Branford Marsalis: In town to launch this year's Columbia Festival of the Arts, the saxophonist and his quartet (with new pianist Joey Calderazzo) will remind us just how daring and provocative jazz can be. Rouse Theater, June 18, 8 p.m.
Mid-Atlantic Music and Arts Festival: Summertime is festival time, promising lots of all-day marathons. But few are as eclectic as this four-stage, two-day extravaganza. In addition to headliners ranging from Latin rockers Los Lobos to groove-jazz aces Medeski, Martin & Wood, the festival also includes jam bands, gospel singers, blues guitarists and noteworthy local artists. Timonium Race Course Infield, Maryland State Fairgrounds, June 19-20, beginning at noon.
Elvis Costello & Steve Nieve: For years, the classic way to present a song was with piano and voice. In the rock era, however, the piano was pushed aside by guitar. Costello and Nieve fuse the two approaches with this concert, which will have the two of them rummaging through the Costello songbook. Pier 6, June 20, 7:30 p.m.
Robert Forster and Grant McLennan: Although they never enjoyed much in the way of commercial success, Australia's the Go-Betweens was considered one of the smartest and most musical bands of the '80s. Forster and McLennan -- the group's Lennon and McCartney -- have kept that tradition alive in their solo work. 930 Club, June 24, 9 p.m.
Mary Chapin Carpenter, with Solas: What better warm-up for the Inner Harbor's Fourth of July show than a first-class concert? In addition to Carpenter's musical fireworks, we get the Celtic virtuosity of Solas, one of the best folk bands in America. Pier 6, July 4, 6 p.m.
Paul Simon, with Bob Dylan: You want singer-songwriters? We got singer-songwriters. Although it's a bit ironic to see Dylan opening for Simon, seeing the two together seems like a crash course in classic '60s songwriting. And '70s songwriting. And '80s ... Nissan Pavilion, July 16, 7:30 p.m.
Lilith Fair: Is it still pop music's the year of the woman? Maybe not, but that hasn't taken any of the wind out of the Lilith Fair's sails. Even though the show's musical range isn't as broad as it was last year (more country, less R&B; and no hip-hop), the combination of Sarah McLachlan, Sheryl Crow and the Pretenders remains hard to beat. Merriweather Post Pavilion, July 28, 3:30 p.m.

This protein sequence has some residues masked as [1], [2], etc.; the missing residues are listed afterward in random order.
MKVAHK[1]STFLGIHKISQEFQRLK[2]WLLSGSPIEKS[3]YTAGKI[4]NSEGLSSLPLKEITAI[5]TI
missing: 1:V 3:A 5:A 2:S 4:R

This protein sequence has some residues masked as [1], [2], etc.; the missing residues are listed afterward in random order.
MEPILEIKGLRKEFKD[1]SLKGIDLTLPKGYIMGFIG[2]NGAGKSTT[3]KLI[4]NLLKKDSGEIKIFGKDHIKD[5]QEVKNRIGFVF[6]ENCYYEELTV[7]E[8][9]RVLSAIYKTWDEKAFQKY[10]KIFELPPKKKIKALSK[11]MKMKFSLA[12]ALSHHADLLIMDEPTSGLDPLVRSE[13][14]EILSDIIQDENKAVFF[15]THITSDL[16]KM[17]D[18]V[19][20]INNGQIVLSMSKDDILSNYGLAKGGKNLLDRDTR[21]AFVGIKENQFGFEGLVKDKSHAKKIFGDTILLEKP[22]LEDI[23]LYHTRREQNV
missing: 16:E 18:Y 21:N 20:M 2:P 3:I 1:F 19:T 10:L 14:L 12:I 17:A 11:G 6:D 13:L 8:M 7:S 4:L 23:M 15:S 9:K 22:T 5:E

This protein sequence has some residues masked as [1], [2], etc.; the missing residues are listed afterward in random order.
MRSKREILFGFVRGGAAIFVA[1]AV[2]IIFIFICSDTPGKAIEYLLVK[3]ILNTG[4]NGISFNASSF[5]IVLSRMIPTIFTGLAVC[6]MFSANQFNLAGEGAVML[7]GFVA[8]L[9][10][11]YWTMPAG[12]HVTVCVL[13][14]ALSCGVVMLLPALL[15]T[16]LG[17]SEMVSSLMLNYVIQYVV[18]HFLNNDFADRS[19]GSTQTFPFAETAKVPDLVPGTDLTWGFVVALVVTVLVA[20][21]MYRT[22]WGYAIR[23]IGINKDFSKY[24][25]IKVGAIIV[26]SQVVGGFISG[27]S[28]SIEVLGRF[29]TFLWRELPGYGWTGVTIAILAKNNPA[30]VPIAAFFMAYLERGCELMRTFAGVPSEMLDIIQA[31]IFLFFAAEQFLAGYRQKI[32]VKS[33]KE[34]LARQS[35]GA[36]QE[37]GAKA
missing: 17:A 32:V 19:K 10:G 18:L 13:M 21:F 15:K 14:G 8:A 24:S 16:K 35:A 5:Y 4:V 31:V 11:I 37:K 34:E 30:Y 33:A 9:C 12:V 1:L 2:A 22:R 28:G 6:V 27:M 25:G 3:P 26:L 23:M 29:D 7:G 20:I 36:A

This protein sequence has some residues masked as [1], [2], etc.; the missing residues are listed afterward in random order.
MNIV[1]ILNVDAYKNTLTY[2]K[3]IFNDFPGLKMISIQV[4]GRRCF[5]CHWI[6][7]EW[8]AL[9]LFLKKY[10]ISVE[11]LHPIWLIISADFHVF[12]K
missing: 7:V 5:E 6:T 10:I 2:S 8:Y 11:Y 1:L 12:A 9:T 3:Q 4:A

Shawn Colvin, with Steve Earle: A truly great songwriter isn't bothered by current taste or trends; he or she simply writes the songs that need to be written, and assumes they'll find an audience. That's certainly been the case with these two, who blur the lines between folk, rock and country to brilliant effect. Wolftrap Filene Center, Aug. 12, 8 p.m.
Alanis Morissette, with Tori Amos: Even before it starts, this pairing is proving to be the season's most controversial tour. Not because of anything Morissette or Amos are likely to say onstage (though neither is known for holding her tongue), but because these shows are being sponsored by Internet music mavens -- and record- industry enemies -- MP3.com. Merriweather Post Pavilion, Aug. 25, show time to be announced.
Other acts of note
Around the area:
June 5: UB40, 930 Club, 815 V St. N.W., Washington. 9 p.m.
June 18: Branford Marsalis, Rouse Theater, Columbia, 5460 Trumpeter Road. 8 p.m.
June 18: Elton John, Baltimore Arena, 201 W. Baltimore St. 8 p.m.
June 19: Crack the Sky, Recher Theatre, 512 York Road, Towson. 8 p.m.
June 24: Robert Forster and Grant McLennan, 930 Club, 815 V St. N.W., Washington. 9 p.m.
At Wolftrap Filene Center, Vienna, Va.:
June 6: 10th Annual Louisiana Swamp Romp, featuring Dr. John, Boozoo Chavis & the Magic Sounds, Beau Jocque & the Zydeco Hi-Rollers, and Geno Delafosse & French Rockin' Boogie. 2 p.m.
June 22: Aretha Franklin, 8 p.m.
June 25: Tito Puente, with Pancho Sanchez. 7 p.m.
July 19: The Neville Brothers, with Little Feat. 8 p.m.
Aug. 1: Tony Bennett, with Diana Krall. 8 p.m.
Aug. 12: Shawn Colvin, with Steve Earle, 8 p.m.
Aug. 18: Dwight Yoakam. 8 p.m.
Mid-Atlantic Music and Arts Festival (Timonium Race Course Infield, Maryland State Fairgrounds):
June 19: Featuring Medeski, Martin & Wood, Spyro Gyra, moe., Bobby Rush, Anders Osborne, Laura Love Band, John Mooney, Carl Filipiak, Vickie Winans, Jah Works, All Mighty Senators and others. Noon.
June 20: Featuring Buddy Guy, Los Lobos, Southside Johnny, the Funky Meters, Jimmie Vaughan, Buckwheat Zydeco, Shemekia Copeland, the Kelly Bell Band, Gingham Schmuz, Roy Bookbinder, and others. Noon.
On the Web: For ticket information, directions and maps to concert venues, visit SunSpot at www.sunspot.net/features/sunday
Pub Date: 05/30/99